OH: Different locations and different situations led to different approaches. For example, a weekend spent staying in a bed and breakfast in Blackpool, with lots of drinking etc. It created a different mood for what was a shoot secondary and primarily was a social occasion. By the third day, those you are photographing are relaxed with you being present and don’t really notice you as much as they would on the first day. In other situations, you may have much less time than that and in these cases, it’s about being more involved with the individual you’re photographing, picking a location quickly and getting what you want out of that person through direction. Like any person, my mood changes with each day, sometimes I feel like being more involved and more directional and on others, I feel a bit more quiet.
Phoblographer: What was your strategy in terms of finding willing subjects to participate in the series?
OH: Often I use social media platforms and because I’ve shot previous projects on subcultures there is an example of what I’m after and people understand this. For example my series of Lowriding in New York – Contact was made via a forum I found on the internet and I was able to send them my work on the skinhead and mod scenes respectively. This gave them a quick visual reference to understand what I do and that I’m invested in this.
“…the influx of people who express their body image through Instagram on ‘gym’ and ‘body gain’ accounts is a subculture in itself and I find that fascinating.”
Phoblographer: From your experience, do you feel today’s generation is lacking in distinctive identities and subcultures compared to years gone by?
OH: I think we are at an interesting stage, with identity in a broader sense. So many young people’s lives now are mainly led through their social interactions online rather than in the “real world”. I don’t think today’s generation is lacking in distinctive identities, but perhaps they aren’t on the street as much as they used to be. I think as technology is advancing, so are the ways that people are expressing themselves and it is more accessible to find those with mutual experiences and interests in this way, meaning the “event” is perhaps starting to become redundant in some people’s eyes.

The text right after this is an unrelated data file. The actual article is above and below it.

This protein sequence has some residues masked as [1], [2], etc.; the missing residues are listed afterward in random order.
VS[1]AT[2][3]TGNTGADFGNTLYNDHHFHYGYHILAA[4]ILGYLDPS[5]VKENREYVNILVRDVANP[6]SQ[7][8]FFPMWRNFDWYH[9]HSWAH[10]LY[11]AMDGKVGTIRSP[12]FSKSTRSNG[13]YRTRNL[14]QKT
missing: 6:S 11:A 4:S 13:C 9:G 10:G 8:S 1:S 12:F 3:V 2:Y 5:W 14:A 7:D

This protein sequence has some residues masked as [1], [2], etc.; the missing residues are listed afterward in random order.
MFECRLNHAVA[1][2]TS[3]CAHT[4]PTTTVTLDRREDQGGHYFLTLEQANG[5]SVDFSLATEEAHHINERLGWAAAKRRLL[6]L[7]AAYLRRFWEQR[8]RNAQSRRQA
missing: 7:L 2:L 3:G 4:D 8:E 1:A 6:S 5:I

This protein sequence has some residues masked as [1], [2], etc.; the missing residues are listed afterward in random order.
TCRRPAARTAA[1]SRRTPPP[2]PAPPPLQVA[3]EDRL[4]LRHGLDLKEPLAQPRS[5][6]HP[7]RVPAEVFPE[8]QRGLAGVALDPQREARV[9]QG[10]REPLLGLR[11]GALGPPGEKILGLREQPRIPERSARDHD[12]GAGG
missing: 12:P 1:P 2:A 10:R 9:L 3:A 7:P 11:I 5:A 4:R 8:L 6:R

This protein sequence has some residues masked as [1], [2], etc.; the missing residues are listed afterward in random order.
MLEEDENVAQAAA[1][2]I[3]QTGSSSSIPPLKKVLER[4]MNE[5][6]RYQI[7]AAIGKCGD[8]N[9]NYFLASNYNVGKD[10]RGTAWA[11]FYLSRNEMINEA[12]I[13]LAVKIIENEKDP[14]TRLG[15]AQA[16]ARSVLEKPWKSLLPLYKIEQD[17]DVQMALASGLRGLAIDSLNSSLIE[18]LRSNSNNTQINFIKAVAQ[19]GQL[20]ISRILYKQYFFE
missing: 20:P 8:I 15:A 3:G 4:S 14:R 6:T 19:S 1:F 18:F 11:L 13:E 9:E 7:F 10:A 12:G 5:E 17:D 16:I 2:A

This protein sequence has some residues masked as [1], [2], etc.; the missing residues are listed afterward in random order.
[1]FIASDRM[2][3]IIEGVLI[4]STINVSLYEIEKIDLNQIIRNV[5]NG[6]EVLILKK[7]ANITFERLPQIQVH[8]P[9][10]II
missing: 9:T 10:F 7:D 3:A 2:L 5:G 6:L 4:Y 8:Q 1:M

Phoblographer: Are there any movements born in the last 10 years that excite you from a photographic perspective?
OH: Yes definitely, leading on from the above answer a lot of these online groupings of people fascinate me. For example, the influx of people who express their body image through Instagram on “gym” and “body gain” accounts is a subculture in itself and I find that fascinating. Also, there are so many individuals who are monetizing their own self-image and then doing sponsored posts etc. I find that very interesting and wonder where it will all go. Eventually, I feel everyone’s story will be told and monetized through a brand at some point. I guess movements and subcultures have become more valuable in a lot of senses, but probably not for the better or right reasons.
Phoblographer: Finally, what’s your focus for the rest of 2019?
OH: My aim is to continue taking pictures and documenting the time we live in. I want to keep adding to my growing body of work which focuses on identity, subculture and often masculinity and what that means today.
You can see more of Owen’s work by visiting his website.